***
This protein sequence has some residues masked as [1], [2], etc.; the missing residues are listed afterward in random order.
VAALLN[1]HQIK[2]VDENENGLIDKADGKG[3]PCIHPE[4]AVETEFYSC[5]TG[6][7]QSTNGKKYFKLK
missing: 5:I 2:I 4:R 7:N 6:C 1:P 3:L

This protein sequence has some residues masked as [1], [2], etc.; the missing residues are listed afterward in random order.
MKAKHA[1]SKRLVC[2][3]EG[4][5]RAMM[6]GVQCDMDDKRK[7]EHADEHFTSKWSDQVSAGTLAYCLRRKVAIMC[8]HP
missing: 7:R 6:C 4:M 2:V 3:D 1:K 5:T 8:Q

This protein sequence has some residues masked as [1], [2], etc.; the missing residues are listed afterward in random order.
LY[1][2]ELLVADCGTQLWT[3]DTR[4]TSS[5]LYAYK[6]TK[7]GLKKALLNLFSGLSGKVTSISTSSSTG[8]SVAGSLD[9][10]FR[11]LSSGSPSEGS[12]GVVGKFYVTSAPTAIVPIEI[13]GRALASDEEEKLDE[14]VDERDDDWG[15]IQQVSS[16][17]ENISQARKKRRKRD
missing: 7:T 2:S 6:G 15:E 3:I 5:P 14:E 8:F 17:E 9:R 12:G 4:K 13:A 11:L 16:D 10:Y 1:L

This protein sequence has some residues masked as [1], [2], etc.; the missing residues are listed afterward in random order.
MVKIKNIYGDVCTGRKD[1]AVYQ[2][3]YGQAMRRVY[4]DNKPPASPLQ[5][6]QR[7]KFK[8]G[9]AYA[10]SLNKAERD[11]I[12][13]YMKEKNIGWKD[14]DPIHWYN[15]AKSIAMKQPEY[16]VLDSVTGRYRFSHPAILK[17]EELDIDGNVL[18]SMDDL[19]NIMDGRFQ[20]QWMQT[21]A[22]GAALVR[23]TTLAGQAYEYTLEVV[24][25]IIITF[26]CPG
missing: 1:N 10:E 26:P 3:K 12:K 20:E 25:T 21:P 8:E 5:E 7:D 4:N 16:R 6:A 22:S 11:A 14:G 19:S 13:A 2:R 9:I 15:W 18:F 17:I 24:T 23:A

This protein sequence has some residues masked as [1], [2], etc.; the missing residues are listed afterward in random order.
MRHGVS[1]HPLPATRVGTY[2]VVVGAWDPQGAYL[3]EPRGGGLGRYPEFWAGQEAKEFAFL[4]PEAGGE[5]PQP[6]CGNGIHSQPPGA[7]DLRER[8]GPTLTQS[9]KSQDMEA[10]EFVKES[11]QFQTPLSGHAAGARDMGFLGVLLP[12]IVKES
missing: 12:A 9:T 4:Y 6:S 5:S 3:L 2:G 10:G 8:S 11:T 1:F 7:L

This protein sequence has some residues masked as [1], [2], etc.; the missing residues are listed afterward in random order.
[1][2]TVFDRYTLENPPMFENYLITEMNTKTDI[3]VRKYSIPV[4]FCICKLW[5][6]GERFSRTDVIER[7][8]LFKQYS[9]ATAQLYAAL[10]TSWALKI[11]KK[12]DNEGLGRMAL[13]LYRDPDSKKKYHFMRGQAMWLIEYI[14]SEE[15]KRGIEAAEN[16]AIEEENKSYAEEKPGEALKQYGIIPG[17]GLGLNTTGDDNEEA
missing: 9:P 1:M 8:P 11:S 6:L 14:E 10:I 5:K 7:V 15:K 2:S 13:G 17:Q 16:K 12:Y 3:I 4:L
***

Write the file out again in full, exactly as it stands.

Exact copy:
This protein sequence has some residues masked as [1], [2], etc.; the missing residues are listed afterward in random order.
VAALLN[1]HQIK[2]VDENENGLIDKADGKG[3]PCIHPE[4]AVETEFYSC[5]TG[6][7]QSTNGKKYFKLK
missing: 5:I 2:I 4:R 7:N 6:C 1:P 3:L

This protein sequence has some residues masked as [1], [2], etc.; the missing residues are listed afterward in random order.
MKAKHA[1]SKRLVC[2][3]EG[4][5]RAMM[6]GVQCDMDDKRK[7]EHADEHFTSKWSDQVSAGTLAYCLRRKVAIMC[8]HP
missing: 7:R 6:C 4:M 2:V 3:D 1:K 5:T 8:Q

This protein sequence has some residues masked as [1], [2], etc.; the missing residues are listed afterward in random order.
LY[1][2]ELLVADCGTQLWT[3]DTR[4]TSS[5]LYAYK[6]TK[7]GLKKALLNLFSGLSGKVTSISTSSSTG[8]SVAGSLD[9][10]FR[11]LSSGSPSEGS[12]GVVGKFYVTSAPTAIVPIEI[13]GRALASDEEEKLDE[14]VDERDDDWG[15]IQQVSS[16][17]ENISQARKKRRKRD
missing: 7:T 2:S 6:G 15:E 3:I 5:P 14:E 8:F 17:E 9:R 12:G 4:K 13:A 11:L 16:D 10:Y 1:L

This protein sequence has some residues masked as [1], [2], etc.; the missing residues are listed afterward in random order.
MVKIKNIYGDVCTGRKD[1]AVYQ[2][3]YGQAMRRVY[4]DNKPPASPLQ[5][6]QR[7]KFK[8]G[9]AYA[10]SLNKAERD[11]I[12][13]YMKEKNIGWKD[14]DPIHWYN[15]AKSIAMKQPEY[16]VLDSVTGRYRFSHPAILK[17]EELDIDGNVL[18]SMDDL[19]NIMDGRFQ[20]QWMQT[21]A[22]GAALVR[23]TTLAGQAYEYTLEVV[24][25]IIITF[26]CPG
missing: 1:N 10:E 26:P 3:K 12:K 20:E 25:T 21:P 8:E 5:E 7:D 4:N 16:R 6:A 22:S 11:A 14:G 19:S 13:A 2:R 9:I 15:W 18:F 17:I 24:T 23:A

This protein sequence has some residues masked as [1], [2], etc.; the missing residues are listed afterward in random order.
MRHGVS[1]HPLPATRVGTY[2]VVVGAWDPQGAYL[3]EPRGGGLGRYPEFWAGQEAKEFAFL[4]PEAGGE[5]PQP[6]CGNGIHSQPPGA[7]DLRER[8]GPTLTQS[9]KSQDMEA[10]EFVKES[11]QFQTPLSGHAAGARDMGFLGVLLP[12]IVKES
missing: 12:A 9:T 4:Y 6:S 5:S 3:L 2:G 10:G 8:S 11:T 1:F 7:L

This protein sequence has some residues masked as [1], [2], etc.; the missing residues are listed afterward in random order.
[1][2]TVFDRYTLENPPMFENYLITEMNTKTDI[3]VRKYSIPV[4]FCICKLW[5][6]GERFSRTDVIER[7][8]LFKQYS[9]ATAQLYAAL[10]TSWALKI[11]KK[12]DNEGLGRMAL[13]LYRDPDSKKKYHFMRGQAMWLIEYI[14]SEE[15]KRGIEAAEN[16]AIEEENKSYAEEKPGEALKQYGIIPG[17]GLGLNTTGDDNEEA
missing: 9:P 1:M 8:P 11:S 6:L 14:E 10:I 5:K 7:V 15:K 2:S 13:G 17:Q 16:K 12:Y 3:I 4:L